Print Friendly, PDF & Email


delimiter image

The fifth pillar of worship in Islam is to perform pilgrimage (Hajj) to the Sacred House (Kabah) at the Sanctuary in Mecca once in a lifetime, if a Muslim is physically and financially able.

The Kabah was built by the Prophet Abraham and his son Ishmael in obedience to God’s command, Who also decreed that it be a sacred sanctuary for the worship of the One God. God says,

“And behold when We appointed for Abraham the site of the House, saying: Do not associate anything with Me, and purify My House for those who circle It, those who stand, and those who bow and Prostrate.”
Quran (22:26)

God set it as a beacon for humanity, commanding Abraham to establish the pilgrimage as an act of worship,

“And proclaim among people the Pilgrimage. They will come to you on foot and on every lean camel, coming from every deep Ravine.”
Quran (22:27)

What began with the Prophet Abraham was brought to completion with the Prophet Muhammad, peace be upon him. To this day, the Kabah continues to be a symbol of singular devotion, calling on the faithful in every land to the service of the One God. Every year during the Hajj season, pilgrims gather from every corner of the world to fulfill this fifth pillar as a sign of their compliance and adoration of their Lord. God says,

“And it is a duty of humanity to God, that whoever is able, to make the pilgrimage to the House.”
Quran (3:97)

Hajj is performed in the month of Dhul-Hijjah, the 12th month of the Islamic calendar, over 6 days from the 8th to the 13th of the month. The rights of Hajj are performed in Makkah at the Sacred House, at Arafat which is an open plain near Makkah where people gather on the 9th to repent, supplicate, and implore God, and in the neighbouring valleys of Muzdalifa and Mina. The rites of Hajj follow the sacrifices and devotions of Abraham, Hagar and Ishmael as they were taught and shown by the Prophet Muhammad, peace be upon him, to his Companions. Hajj symbolises utter devotion, selflessness, sacrifice and humility before God. The reward for an accepted Hajj is complete and all-encompassing forgiveness. In the words of the Prophet, peace be upon him, said, “He who makes Pilgrimage to this House—avoiding indecent and immoral behaviour —emerges from his sins like a newborn baby.”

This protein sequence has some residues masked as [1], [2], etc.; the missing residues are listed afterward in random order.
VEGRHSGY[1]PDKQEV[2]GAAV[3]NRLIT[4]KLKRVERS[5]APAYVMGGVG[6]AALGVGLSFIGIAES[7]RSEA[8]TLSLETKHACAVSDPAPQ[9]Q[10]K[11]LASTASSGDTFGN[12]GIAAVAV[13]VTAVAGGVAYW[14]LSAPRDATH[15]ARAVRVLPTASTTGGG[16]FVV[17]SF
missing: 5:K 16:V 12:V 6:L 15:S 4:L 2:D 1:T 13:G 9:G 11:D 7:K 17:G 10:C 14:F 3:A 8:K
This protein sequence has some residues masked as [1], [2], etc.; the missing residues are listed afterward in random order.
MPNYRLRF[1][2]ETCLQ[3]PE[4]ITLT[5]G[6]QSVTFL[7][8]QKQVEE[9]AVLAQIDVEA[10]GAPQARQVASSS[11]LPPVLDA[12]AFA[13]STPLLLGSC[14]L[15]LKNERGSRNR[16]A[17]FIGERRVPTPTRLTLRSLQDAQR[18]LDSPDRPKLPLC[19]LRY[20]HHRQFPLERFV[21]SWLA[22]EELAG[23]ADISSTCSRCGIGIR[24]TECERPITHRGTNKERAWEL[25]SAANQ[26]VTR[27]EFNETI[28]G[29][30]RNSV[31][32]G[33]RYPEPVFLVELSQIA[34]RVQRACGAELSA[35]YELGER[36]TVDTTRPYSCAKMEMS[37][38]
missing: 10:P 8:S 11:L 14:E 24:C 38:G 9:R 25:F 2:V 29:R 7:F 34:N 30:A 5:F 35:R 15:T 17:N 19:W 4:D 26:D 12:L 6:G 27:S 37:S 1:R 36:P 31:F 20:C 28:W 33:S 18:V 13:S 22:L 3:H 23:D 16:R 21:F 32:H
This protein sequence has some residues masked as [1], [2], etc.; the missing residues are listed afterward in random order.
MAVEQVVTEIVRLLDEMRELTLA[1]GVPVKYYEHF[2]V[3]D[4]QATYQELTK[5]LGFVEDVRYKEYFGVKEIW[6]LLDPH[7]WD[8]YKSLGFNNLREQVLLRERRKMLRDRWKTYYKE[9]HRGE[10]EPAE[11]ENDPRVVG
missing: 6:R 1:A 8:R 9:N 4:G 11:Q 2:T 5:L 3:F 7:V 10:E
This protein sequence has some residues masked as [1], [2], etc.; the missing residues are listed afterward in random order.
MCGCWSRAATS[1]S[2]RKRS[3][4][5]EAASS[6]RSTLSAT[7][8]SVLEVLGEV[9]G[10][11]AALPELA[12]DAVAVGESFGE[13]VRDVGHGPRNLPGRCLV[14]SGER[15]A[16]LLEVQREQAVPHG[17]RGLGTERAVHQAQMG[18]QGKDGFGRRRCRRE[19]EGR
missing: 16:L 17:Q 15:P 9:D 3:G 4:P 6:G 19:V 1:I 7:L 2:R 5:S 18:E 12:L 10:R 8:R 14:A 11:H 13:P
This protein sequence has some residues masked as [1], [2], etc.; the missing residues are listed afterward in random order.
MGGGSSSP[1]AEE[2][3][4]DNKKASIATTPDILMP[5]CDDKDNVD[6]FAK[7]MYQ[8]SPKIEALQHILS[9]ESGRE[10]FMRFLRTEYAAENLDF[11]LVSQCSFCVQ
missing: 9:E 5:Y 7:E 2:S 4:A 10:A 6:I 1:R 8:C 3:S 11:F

In addition to the obligatory Hajj there is a recommended lesser pilgrimage termed Umrah which can be performed at any time of the year. The Umrah differs from Hajj in both timing and number of rites. Hajj is performed over 6 days in Makkah, Arafat, Muzdalifa and Mina, while Umrah is performed in the Sacred House in Makkah alone and takes only a few hours to complete.

VISITING THE PROPHET, peace be upon him

Muslims will most commonly include in their journey to Hajj or Umrah a visit to the Prophet’s resting place in Madinah. Pilgrims are drawn to Medina by its peace and the blessings and serenity of praying in the Mosque, but most of all they come to convey their greetings and love to the one who led humanity with wisdom and gentleness on the path to salvation, ‘the best of creation’ and ‘a mercy to the worlds’. The Prophet, peace be upon him, said, “There is not a person who greets me with peace except that God has returned my soul to me so that I may return his greeting.”